EU spurned Iranian offer to defuse atom crisis-dips
VIENNA, March 4 (Reuters) Iran offered EU powers to avoid industrial-scale nuclear fuel enrichment for two years while continuing research, but was told that would not allay concerns that Tehran secretly wants atom bombs, diplomats said.
''Larijani's offer was no basis for a compromise,'' one diplomat said, referring to chief Iranian negotiator, Ali Larijani. ''The offer made no sense to us.'' The failure of yesterday's Vienna encounter between Iran and foreign ministers and top diplomats from Germany, France and Britain paves the way for possible UN Security Council action against Iran after a UN nuclear watchdog meeting next week.
The EU leaders said Larijani offered nothing that could underpin a solution to the crisis, but that he displayed a more conciliatory, constructive tone than the defiance of the past.
EU3 diplomats said Larijani offered a two-year moratorium on efforts to establish commercial-scale production of enriched uranium, the fuel for civilian nuclear power reactors or, if purified to a high level, weapons.
Larijani further said Iran would again permit short-notice inspections by the International Atomic Energy Agency that it barred in retaliation for a February. 4 vote of the IAEA's governing board to report Tehran to the Security Council.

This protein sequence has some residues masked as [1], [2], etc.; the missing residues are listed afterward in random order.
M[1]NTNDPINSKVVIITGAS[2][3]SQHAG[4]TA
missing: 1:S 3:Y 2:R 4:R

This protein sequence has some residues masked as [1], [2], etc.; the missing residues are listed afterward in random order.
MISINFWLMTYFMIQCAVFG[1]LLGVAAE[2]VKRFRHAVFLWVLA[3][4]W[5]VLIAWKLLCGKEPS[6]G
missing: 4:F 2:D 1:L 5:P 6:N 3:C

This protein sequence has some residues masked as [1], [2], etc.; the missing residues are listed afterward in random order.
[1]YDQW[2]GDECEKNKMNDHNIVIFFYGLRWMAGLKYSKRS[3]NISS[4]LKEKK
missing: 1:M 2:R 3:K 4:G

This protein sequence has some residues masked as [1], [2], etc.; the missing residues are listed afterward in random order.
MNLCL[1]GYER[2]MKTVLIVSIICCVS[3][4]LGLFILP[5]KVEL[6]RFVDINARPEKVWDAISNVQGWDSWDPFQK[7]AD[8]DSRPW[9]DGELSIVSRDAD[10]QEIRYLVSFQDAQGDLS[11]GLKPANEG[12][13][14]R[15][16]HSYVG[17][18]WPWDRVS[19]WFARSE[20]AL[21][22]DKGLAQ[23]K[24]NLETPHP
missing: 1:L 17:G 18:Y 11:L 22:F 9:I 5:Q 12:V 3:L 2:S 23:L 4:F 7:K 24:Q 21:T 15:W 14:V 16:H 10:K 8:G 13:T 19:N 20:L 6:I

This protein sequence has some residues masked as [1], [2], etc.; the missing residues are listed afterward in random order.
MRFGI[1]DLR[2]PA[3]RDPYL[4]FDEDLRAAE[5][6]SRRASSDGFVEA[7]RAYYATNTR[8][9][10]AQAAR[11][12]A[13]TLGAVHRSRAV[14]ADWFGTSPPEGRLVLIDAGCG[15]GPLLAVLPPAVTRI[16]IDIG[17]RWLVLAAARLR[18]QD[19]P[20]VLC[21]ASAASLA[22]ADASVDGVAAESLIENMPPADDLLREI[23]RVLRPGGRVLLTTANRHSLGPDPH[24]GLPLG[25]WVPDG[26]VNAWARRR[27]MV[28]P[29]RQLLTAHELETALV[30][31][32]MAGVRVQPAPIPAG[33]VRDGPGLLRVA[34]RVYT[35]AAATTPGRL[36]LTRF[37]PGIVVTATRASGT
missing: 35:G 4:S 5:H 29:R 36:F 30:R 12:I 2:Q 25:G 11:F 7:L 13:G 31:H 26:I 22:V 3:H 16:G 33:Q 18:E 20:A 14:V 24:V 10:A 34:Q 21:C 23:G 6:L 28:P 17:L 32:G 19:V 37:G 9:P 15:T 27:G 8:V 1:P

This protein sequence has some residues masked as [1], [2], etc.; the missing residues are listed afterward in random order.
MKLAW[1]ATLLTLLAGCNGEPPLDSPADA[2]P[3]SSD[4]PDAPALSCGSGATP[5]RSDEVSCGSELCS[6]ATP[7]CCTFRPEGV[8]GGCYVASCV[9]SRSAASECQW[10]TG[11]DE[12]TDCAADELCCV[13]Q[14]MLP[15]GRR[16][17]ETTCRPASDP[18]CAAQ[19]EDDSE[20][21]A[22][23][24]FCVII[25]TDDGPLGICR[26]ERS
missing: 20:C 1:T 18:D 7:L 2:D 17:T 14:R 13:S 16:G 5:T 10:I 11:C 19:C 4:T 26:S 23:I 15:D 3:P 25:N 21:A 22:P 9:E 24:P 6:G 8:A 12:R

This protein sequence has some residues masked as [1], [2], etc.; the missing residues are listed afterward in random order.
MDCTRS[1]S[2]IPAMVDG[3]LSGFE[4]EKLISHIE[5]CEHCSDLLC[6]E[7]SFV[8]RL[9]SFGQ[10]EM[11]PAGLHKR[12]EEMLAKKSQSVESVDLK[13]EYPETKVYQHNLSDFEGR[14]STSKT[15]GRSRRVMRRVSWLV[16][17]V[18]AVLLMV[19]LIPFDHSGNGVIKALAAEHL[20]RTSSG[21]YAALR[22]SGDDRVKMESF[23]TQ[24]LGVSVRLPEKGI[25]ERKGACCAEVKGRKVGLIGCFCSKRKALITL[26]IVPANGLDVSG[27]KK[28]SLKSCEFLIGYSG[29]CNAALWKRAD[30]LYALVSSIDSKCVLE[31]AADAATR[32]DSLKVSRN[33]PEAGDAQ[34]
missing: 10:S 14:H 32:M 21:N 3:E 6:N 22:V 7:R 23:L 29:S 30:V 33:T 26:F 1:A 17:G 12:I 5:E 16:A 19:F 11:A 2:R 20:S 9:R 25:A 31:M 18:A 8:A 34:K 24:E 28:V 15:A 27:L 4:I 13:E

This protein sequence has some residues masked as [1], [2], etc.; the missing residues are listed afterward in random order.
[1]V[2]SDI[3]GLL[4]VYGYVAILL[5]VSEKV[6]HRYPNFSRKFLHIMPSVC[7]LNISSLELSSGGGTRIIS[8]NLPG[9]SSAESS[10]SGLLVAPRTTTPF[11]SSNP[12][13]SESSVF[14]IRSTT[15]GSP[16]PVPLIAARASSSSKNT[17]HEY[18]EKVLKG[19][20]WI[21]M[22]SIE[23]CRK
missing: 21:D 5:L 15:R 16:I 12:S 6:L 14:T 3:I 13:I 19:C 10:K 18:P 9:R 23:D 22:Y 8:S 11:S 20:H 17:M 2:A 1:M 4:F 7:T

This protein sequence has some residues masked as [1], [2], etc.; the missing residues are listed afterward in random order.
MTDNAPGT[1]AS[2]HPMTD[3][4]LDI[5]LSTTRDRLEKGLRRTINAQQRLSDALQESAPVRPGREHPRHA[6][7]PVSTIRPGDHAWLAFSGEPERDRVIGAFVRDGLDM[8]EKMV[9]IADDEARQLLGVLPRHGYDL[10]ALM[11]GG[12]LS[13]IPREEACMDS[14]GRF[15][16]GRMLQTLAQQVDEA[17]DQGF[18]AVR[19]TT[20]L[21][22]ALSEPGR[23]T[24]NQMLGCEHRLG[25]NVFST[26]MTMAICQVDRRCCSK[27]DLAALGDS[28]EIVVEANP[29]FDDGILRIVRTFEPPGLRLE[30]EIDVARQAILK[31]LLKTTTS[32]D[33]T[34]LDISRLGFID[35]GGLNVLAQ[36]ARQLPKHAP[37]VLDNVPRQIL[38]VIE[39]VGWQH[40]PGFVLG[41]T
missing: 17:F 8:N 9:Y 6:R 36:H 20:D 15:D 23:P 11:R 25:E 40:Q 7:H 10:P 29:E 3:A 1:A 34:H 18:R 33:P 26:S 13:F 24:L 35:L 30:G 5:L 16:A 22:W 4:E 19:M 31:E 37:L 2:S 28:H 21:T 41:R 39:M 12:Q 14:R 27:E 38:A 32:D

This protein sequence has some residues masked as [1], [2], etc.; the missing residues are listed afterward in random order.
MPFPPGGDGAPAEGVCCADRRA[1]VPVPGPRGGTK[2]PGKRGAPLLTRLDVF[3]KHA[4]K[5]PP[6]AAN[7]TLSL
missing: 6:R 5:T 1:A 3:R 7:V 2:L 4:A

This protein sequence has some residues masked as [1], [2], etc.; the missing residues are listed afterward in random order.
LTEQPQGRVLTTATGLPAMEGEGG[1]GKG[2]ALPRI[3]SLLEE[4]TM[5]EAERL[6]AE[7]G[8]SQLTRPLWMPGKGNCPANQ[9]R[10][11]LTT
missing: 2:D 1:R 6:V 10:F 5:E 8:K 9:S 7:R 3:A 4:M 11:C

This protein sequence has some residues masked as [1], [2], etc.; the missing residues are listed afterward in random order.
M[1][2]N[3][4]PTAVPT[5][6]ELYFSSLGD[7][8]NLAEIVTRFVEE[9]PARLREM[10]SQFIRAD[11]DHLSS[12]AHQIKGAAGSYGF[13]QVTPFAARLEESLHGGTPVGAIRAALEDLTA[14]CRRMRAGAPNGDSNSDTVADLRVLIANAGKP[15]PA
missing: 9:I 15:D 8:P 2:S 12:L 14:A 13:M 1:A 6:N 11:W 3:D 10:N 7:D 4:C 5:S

He also repeated that Iran's pilot enrichment project, shelved for 2-1/2 years under Western pressure but relaunched last month with testing of 20 centrifuge machines that enrich uranium UF6 gas into fuel, was untouchable.
An Iranian diplomat close to the talks said there was ''a high possibility to reach an agreement with the EU3'' based on Larijani's overture, three days before the IAEA board convenes in a likely precursor to Security Council involvement.
But an EU3 diplomat said the offer to shelve industrial scale enrichment -- involving many thousands of centrifuges -- for two years was irrelevant since Iran is seen as unlikely to reach that technological threshold before 2009 anyway.
Another EU3 diplomat said Iran would inevitably master the means to build a nuclear arsenal -- if indeed it aspired to one -- if Tehran pursued so-called ''research and development'' at its underground Natanz enrichment plant.
MORE REUTERS PM PM2339